My friends and I came up with a variant of the card game Bullshit tonight that is a total mindfuck (in a good way). The strategy involved in playing this game is off the charts, as is the potential for bluffing.
The setup and rules are the same as normal bullshit with a few key variations. As with normal Bullshit, deal out all 52 cards in the deck. The player (or one of the players) with the most cards goes first. Beginning with aces, that player may discard (face down) any number of putative "aces" between 1 and 4 aces, or they may "pass." The next player then has to discard a number of "aces" between 1 and 4 or pass, and so on. This brings us to the key rule change: namely, the card to be played remains on aces until all players "pass" in a row. Only then does play move on to the twos. You will find it convenient if each player announces the new total number of cards played, such as saying "8 aces" when adding 2 alleged "aces" to 6 previously discarded "aces."
Any player may call "bullshit" on the last cards played. The cards are then turned over and the discard pile is given to whoever lied or guessed wrong, just as in regular Bullshit. However, once "bullshit" is called, whether correct or not, play advances immediately to the next card number, even if not all players have passed in a row on the previous number.
Winning the game
As with regular Bullshit, the game ends when one player successfully discards all of their hand.
As you can see, there is much more potential for bluffing in this version of the game. The number of alleged "aces" or "tens" or "jacks" or whatever can easily rise to 10 or 12 before somebody finally calls "bullshit" or all players pass. Players can set traps for other players by passing or bluffing even when they have the cards, or by slow-playing their cards of that number. Players can also orchestrate complex serial bluffs in which some cards are the right cards and others are not.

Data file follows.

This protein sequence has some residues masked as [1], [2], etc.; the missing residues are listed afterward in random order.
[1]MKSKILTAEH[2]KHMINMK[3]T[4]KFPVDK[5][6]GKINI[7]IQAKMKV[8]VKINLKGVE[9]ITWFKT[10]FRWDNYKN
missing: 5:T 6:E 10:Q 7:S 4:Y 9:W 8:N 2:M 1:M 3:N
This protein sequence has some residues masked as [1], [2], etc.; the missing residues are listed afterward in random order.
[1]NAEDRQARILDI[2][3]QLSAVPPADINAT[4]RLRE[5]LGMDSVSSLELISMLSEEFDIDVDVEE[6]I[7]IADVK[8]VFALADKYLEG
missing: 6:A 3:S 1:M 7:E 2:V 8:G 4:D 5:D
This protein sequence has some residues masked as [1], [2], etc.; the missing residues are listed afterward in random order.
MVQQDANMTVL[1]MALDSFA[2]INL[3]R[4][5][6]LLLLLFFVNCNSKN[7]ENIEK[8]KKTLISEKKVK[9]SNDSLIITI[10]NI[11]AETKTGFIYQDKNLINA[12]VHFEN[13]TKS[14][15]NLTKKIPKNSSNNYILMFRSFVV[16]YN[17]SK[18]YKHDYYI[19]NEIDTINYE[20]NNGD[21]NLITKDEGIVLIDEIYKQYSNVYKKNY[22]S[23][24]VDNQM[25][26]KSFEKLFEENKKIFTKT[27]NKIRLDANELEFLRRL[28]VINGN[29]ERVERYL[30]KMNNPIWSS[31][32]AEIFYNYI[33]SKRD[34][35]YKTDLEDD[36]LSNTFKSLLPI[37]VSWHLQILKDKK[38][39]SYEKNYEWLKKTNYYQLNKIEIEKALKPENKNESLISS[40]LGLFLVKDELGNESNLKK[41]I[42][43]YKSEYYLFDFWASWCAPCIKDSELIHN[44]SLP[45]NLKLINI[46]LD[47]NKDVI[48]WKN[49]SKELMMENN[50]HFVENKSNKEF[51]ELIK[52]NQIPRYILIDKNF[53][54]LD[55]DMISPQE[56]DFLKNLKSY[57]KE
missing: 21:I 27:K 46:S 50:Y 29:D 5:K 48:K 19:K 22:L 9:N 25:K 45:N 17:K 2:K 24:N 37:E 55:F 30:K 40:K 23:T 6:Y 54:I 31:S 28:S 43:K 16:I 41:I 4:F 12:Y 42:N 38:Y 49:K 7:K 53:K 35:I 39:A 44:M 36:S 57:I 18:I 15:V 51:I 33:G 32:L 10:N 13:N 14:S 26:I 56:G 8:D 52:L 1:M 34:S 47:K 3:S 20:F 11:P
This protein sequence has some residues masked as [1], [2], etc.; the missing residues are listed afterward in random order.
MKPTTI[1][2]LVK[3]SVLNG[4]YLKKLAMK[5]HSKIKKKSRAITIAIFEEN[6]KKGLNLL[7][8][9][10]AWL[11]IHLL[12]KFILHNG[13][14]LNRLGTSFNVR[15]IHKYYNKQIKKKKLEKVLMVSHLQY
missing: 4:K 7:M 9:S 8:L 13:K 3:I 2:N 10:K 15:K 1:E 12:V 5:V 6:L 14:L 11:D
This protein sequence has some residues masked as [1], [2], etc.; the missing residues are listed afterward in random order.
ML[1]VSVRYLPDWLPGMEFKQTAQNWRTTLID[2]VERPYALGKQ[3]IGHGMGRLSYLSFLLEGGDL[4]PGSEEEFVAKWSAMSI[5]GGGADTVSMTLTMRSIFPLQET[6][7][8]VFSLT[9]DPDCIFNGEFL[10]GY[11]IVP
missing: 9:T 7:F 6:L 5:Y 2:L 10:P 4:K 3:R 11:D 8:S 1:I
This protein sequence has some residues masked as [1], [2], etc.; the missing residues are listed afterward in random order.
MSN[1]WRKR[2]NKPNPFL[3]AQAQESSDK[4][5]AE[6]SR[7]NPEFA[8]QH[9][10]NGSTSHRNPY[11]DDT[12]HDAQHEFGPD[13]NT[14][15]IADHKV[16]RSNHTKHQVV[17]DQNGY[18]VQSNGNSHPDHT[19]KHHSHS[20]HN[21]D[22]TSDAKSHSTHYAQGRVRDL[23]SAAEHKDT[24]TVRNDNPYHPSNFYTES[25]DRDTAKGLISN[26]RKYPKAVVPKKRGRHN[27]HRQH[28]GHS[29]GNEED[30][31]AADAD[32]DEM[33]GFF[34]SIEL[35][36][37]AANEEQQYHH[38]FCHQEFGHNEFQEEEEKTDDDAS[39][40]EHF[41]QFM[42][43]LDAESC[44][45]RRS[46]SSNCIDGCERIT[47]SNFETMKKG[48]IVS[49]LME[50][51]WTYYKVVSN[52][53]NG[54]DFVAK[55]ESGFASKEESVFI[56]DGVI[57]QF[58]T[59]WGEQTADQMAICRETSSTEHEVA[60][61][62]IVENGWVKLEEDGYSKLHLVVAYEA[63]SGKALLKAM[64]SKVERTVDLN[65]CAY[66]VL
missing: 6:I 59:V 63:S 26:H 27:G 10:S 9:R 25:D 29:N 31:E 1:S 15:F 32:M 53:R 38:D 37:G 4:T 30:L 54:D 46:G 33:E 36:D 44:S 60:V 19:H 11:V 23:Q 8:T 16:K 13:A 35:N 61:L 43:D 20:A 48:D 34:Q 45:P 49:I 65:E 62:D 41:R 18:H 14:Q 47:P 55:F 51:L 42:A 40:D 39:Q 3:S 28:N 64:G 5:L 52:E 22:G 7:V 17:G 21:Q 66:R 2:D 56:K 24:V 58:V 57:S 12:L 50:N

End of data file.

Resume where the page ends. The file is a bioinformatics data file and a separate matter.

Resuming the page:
There is also significantly less luck in the outcome of the game. Players are allowed to pass, meaning that nobody is ever forced to bluff. Indeed, unlike regular Bullshit, where almost everything depends on the hand you are dealt and table position, in this variant almost everything depends on the players' actions and decisions, making the hand dealt and table position nearly irrelevant.
Calling bullshit is a delicate proposition in this version because as certainty increases (because you have some of those cards in your hand), the cost of calling increases as well (because those cards will be orphaned once "bullshit" is called and play moves on to the next number).
Ultimately, victory will go to the player who is best at sniffing out opponents' tells and strategically calling their bluffs, while simultaneously managing their own hand successfully and bluffing judiciously.
This game has many levels and will keep you thinking of moves and counter moves for a very long time. It's like rock paper scissors on steroids with regard to how far the I-know-you-know-that-I-know-that-you-know chain can go.
A Final Word of Warning
This game can be deeply frustrating (due to the uncertainty involved in each decision) but also crazy amounts of fun. If you do decide to inflict this deliciously nasty little card game on your friends, I would very much be interested in hearing your thoughts!